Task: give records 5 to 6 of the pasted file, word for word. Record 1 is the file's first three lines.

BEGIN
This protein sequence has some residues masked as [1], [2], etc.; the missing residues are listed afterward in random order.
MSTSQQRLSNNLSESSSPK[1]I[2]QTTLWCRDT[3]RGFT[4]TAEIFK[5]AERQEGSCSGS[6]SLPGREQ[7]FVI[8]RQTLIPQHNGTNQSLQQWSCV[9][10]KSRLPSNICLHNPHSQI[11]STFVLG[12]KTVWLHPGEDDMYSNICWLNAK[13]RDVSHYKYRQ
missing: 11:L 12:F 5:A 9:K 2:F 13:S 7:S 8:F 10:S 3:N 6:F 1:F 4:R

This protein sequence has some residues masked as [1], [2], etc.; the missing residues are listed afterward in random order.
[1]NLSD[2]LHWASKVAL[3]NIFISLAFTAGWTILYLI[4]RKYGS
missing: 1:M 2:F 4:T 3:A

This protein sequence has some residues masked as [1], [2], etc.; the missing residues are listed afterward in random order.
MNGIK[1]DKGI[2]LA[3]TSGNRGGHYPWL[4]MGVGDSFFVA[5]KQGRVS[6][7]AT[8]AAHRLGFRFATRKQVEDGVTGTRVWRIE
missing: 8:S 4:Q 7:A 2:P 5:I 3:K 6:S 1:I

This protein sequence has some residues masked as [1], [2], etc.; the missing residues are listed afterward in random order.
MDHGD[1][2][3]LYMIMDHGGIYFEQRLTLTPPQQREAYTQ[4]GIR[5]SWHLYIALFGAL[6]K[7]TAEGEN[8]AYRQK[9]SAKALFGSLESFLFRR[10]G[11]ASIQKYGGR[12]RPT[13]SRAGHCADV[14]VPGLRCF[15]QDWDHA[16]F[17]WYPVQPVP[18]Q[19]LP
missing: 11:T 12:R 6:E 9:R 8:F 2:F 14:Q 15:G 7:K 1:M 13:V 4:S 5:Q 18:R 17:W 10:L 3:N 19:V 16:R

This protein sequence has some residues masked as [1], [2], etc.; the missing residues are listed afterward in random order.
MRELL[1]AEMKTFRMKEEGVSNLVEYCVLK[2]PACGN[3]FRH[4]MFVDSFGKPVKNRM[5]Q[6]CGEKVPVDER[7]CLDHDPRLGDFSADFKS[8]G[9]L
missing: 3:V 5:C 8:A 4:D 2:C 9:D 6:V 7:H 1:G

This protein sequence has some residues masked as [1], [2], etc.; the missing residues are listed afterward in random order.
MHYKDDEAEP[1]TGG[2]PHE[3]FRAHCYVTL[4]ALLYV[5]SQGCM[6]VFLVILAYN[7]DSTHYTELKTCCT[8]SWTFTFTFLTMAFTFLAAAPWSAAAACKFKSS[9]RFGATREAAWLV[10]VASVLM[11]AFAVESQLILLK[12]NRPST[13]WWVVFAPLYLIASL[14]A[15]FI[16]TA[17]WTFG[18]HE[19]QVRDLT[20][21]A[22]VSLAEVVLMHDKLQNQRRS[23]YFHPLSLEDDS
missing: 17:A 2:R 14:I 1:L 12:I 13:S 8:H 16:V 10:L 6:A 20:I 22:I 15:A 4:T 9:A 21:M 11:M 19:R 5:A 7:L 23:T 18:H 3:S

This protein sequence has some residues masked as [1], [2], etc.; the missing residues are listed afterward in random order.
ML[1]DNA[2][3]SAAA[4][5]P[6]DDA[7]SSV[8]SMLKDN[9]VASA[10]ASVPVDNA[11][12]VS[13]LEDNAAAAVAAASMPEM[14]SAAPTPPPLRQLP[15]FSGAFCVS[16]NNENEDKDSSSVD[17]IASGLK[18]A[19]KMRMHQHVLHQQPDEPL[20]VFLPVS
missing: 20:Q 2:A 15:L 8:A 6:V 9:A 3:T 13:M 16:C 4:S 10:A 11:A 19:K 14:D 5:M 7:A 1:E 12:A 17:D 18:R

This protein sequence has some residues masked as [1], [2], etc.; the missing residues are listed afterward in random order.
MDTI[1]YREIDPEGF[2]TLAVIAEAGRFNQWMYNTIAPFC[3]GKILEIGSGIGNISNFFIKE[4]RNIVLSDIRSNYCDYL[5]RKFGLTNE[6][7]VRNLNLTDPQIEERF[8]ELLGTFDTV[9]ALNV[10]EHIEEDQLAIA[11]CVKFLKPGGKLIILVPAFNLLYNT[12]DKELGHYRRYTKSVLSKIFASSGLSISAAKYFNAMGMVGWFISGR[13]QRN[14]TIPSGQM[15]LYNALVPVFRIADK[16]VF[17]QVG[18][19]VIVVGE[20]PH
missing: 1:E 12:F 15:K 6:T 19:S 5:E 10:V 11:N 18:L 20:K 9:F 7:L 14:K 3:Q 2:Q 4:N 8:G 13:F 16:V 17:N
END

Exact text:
This protein sequence has some residues masked as [1], [2], etc.; the missing residues are listed afterward in random order.
MRELL[1]AEMKTFRMKEEGVSNLVEYCVLK[2]PACGN[3]FRH[4]MFVDSFGKPVKNRM[5]Q[6]CGEKVPVDER[7]CLDHDPRLGDFSADFKS[8]G[9]L
missing: 3:V 5:C 8:A 4:D 2:C 9:D 6:V 7:H 1:G

This protein sequence has some residues masked as [1], [2], etc.; the missing residues are listed afterward in random order.
MHYKDDEAEP[1]TGG[2]PHE[3]FRAHCYVTL[4]ALLYV[5]SQGCM[6]VFLVILAYN[7]DSTHYTELKTCCT[8]SWTFTFTFLTMAFTFLAAAPWSAAAACKFKSS[9]RFGATREAAWLV[10]VASVLM[11]AFAVESQLILLK[12]NRPST[13]WWVVFAPLYLIASL[14]A[15]FI[16]TA[17]WTFG[18]HE[19]QVRDLT[20][21]A[22]VSLAEVVLMHDKLQNQRRS[23]YFHPLSLEDDS
missing: 17:A 2:R 14:I 1:L 12:I 13:S 8:H 16:V 10:L 6:A 20:I 22:I 15:A 4:T 9:A 21:M 11:M 19:R 5:A 7:L 23:T 18:H 3:S